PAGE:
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Cream jug

Cream jug

  • Place of origin:

    London (made)

  • Date:

    1760-1761 (hallmarked)

  • Artist/Maker:

    Aymé Videau (maker)

  • Materials and Techniques:

    Silver, embossed and engraved

  • Credit Line:

    Bequeathed by W. J. Johnson

  • Museum number:

    M.1764-1944

  • Gallery location:

    British Galleries, Room 118a, case 5

Object Type
Jugs to serve cream and milk were used in the drawing room as part of the tea service, but they may have served cream at dinner during the dessert course. They were known as cream ewers at the time. The evidence for their use in the dining room is limited. The dessert was the last course at dinner and no expense was spared. Silver or gilt cream jugs with richly chased decoration (decoration worked in high relief) would have complemented the costly and elaborate dining equipment of dessert. Other vessels for serving cream may support the use of cream jugs at dinner. Cream boats, which are smaller versions of the sauceboats used on the dining table during the first two courses, appear to confirm the link with the dining room. Contemporary cookery books, designs and paintings suggest that the host might seek to amuse or intrigue guests at the dessert. Surviving novelty creamers, in the form of cows and cream pails, may have served this purpose. The cream jugs allowed diners to pour or spoon cream over their individual portions.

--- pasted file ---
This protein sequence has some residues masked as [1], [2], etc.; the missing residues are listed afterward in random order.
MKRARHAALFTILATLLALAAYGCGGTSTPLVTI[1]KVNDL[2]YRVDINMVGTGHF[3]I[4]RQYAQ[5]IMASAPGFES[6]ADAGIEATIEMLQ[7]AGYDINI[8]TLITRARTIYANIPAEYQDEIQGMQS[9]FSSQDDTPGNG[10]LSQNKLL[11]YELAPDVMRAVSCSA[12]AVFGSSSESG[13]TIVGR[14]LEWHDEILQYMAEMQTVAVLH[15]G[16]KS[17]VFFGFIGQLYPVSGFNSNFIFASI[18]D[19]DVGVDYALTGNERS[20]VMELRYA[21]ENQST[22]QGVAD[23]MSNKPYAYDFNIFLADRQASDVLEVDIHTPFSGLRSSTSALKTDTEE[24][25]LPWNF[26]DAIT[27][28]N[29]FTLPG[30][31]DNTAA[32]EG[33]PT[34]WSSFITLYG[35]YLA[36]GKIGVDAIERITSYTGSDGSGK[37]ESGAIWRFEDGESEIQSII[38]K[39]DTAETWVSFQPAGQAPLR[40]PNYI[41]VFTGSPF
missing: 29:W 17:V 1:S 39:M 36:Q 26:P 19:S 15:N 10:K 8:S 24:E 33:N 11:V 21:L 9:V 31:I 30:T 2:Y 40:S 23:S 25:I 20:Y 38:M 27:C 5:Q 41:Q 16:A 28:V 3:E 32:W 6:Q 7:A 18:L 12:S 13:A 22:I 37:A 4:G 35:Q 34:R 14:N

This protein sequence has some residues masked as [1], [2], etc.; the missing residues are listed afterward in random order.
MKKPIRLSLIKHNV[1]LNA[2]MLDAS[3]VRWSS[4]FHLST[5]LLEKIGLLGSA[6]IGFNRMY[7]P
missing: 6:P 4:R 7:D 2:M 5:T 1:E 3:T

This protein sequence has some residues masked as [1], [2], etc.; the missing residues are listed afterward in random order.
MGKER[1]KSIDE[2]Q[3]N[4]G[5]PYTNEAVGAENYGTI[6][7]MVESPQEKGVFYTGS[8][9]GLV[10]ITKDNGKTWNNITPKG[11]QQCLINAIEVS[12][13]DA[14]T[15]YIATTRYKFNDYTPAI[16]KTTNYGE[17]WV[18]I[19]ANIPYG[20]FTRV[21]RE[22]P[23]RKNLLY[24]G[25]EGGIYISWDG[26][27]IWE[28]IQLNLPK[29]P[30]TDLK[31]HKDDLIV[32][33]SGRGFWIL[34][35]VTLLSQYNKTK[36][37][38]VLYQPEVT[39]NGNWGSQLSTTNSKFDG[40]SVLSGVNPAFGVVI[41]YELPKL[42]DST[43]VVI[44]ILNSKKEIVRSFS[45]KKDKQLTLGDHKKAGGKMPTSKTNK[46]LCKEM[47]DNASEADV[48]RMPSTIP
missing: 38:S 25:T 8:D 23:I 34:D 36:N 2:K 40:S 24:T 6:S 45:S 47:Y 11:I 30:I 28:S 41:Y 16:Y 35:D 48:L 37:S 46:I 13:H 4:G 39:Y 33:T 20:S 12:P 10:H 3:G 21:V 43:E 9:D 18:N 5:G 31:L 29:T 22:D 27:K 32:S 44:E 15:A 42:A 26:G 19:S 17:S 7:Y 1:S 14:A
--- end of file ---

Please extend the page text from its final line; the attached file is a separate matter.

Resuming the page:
People
The maker's mark on the jug is that of Aymé Videau (active 1723-1775), a silversmith who was probably of Huguenot (French Protestant emigr‚) descent. He made high quality silver that included tea and coffee wares. Several silver cream pails have survived that bear his mark.

Place of Origin

London (made)

Date

1760-1761 (hallmarked)

Artist/maker

Aymé Videau (maker)

Materials and Techniques

Silver, embossed and engraved

Marks and inscriptions

Engraved with an unidentified coat of arms

Dimensions

Height: 12.7 cm, Width: 10.5 cm

Object history note

Made in London by Aymé Videau at Green Street, Leicester Fields (active 1723-1775)

Labels and date

British Galleries:
Cream played an important part in cooking in wealthy households. It was added liberally to French dishes like fricassées and ragouts (meat stews), as well as to vegetables, sauces, and puddings, such as snows, flummeries, syllabubs, ice-cream and fruit creams. This jug would have been placed on the table during the dessert course. [27/03/2003]

Categories

Metalwork; Food vessels & Tableware

Collection

Metalwork Collection

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